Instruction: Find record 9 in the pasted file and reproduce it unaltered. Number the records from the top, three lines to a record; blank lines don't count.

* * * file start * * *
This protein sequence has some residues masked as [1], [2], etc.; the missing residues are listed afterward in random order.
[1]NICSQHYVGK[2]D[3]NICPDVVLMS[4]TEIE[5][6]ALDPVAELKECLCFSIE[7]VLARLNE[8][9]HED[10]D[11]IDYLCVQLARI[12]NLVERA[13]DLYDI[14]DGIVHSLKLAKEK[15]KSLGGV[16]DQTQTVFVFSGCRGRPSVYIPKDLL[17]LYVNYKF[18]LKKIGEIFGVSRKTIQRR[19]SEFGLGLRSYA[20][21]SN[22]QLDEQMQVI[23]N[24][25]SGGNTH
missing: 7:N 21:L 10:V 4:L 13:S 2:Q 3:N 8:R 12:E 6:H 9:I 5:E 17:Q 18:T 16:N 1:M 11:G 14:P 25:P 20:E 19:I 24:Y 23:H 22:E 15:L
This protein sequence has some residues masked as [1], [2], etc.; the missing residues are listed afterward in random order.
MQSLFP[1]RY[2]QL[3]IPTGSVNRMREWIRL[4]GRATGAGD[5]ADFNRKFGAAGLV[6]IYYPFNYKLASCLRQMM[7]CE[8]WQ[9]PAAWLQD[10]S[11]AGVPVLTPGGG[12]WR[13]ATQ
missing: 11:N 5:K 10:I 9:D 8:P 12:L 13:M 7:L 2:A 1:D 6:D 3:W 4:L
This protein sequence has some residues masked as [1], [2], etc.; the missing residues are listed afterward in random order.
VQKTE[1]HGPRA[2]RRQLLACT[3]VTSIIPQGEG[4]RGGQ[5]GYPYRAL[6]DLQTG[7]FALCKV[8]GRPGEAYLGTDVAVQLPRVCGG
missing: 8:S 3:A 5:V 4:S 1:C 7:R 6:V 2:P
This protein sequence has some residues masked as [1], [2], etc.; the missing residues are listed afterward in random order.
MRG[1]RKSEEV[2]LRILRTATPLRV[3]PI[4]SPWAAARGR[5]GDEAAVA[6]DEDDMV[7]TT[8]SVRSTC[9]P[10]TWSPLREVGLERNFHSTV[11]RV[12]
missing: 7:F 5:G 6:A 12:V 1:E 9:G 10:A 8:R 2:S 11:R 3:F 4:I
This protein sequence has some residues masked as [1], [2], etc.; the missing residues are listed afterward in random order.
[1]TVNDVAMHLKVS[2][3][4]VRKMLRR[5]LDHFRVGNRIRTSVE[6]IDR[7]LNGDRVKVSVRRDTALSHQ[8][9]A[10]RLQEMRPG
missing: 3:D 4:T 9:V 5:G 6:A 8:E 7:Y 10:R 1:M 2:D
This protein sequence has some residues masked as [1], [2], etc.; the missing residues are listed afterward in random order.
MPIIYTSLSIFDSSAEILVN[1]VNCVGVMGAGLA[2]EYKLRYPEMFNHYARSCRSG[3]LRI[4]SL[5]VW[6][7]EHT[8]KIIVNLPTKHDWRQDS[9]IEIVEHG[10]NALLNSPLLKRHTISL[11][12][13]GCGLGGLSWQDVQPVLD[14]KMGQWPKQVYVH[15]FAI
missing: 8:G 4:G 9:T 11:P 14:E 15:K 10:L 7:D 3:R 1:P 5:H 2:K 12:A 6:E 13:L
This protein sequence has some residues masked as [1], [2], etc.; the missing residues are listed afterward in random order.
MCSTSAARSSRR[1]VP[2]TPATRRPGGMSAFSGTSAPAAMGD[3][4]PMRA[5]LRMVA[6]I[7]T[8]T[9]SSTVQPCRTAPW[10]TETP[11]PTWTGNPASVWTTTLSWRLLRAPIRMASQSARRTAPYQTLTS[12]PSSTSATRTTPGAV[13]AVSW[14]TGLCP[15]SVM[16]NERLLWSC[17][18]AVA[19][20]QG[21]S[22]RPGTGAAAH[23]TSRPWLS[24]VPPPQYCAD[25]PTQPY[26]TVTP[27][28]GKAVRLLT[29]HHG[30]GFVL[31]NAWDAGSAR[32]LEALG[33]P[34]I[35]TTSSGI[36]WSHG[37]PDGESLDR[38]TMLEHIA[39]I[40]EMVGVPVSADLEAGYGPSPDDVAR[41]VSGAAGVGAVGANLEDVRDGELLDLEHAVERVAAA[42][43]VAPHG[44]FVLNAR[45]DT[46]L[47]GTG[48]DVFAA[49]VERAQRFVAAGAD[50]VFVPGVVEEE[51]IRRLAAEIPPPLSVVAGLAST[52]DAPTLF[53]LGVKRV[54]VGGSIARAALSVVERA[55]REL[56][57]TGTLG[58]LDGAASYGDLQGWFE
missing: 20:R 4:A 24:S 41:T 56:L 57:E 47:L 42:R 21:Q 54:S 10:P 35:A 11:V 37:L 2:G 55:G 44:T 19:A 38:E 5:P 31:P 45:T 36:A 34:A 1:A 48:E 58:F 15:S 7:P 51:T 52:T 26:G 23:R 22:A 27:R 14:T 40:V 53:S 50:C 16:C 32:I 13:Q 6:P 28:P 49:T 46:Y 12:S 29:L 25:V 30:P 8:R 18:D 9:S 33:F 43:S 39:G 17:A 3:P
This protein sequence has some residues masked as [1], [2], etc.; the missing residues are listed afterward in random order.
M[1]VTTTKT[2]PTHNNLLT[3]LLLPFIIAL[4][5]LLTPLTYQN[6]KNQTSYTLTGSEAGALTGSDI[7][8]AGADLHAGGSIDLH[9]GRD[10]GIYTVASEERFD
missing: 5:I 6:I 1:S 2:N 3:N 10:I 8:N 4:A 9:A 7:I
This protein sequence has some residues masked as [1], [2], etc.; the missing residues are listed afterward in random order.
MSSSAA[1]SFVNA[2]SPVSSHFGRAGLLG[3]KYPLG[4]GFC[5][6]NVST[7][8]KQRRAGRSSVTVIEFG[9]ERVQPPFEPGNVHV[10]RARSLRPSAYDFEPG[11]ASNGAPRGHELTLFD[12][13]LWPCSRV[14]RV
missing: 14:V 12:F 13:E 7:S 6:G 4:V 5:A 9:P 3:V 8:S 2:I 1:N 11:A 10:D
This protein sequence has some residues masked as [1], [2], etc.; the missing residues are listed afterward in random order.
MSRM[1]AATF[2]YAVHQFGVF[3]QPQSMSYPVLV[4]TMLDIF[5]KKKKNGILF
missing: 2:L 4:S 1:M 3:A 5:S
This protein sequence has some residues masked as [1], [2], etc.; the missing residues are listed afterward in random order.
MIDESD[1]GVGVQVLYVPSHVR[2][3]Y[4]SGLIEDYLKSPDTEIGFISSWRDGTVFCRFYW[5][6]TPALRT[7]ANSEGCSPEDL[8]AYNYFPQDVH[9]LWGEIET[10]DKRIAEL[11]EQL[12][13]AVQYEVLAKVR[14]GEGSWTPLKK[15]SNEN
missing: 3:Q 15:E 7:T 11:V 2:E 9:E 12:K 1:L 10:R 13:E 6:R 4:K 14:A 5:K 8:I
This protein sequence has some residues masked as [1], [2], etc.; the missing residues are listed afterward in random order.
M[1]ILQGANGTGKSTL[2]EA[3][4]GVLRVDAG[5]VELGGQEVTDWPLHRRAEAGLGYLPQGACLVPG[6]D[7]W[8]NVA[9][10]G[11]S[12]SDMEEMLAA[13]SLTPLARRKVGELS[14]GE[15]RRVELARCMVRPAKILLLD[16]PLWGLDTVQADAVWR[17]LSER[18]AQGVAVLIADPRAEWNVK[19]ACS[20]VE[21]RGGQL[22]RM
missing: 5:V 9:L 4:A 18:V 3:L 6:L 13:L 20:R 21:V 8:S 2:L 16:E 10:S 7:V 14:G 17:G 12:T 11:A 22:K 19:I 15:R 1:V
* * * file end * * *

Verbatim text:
This protein sequence has some residues masked as [1], [2], etc.; the missing residues are listed afterward in random order.
MSSSAA[1]SFVNA[2]SPVSSHFGRAGLLG[3]KYPLG[4]GFC[5][6]NVST[7][8]KQRRAGRSSVTVIEFG[9]ERVQPPFEPGNVHV[10]RARSLRPSAYDFEPG[11]ASNGAPRGHELTLFD[12][13]LWPCSRV[14]RV
missing: 14:V 12:F 13:E 7:S 6:G 4:V 5:A 9:P 3:V 8:S 2:I 1:N 11:A 10:D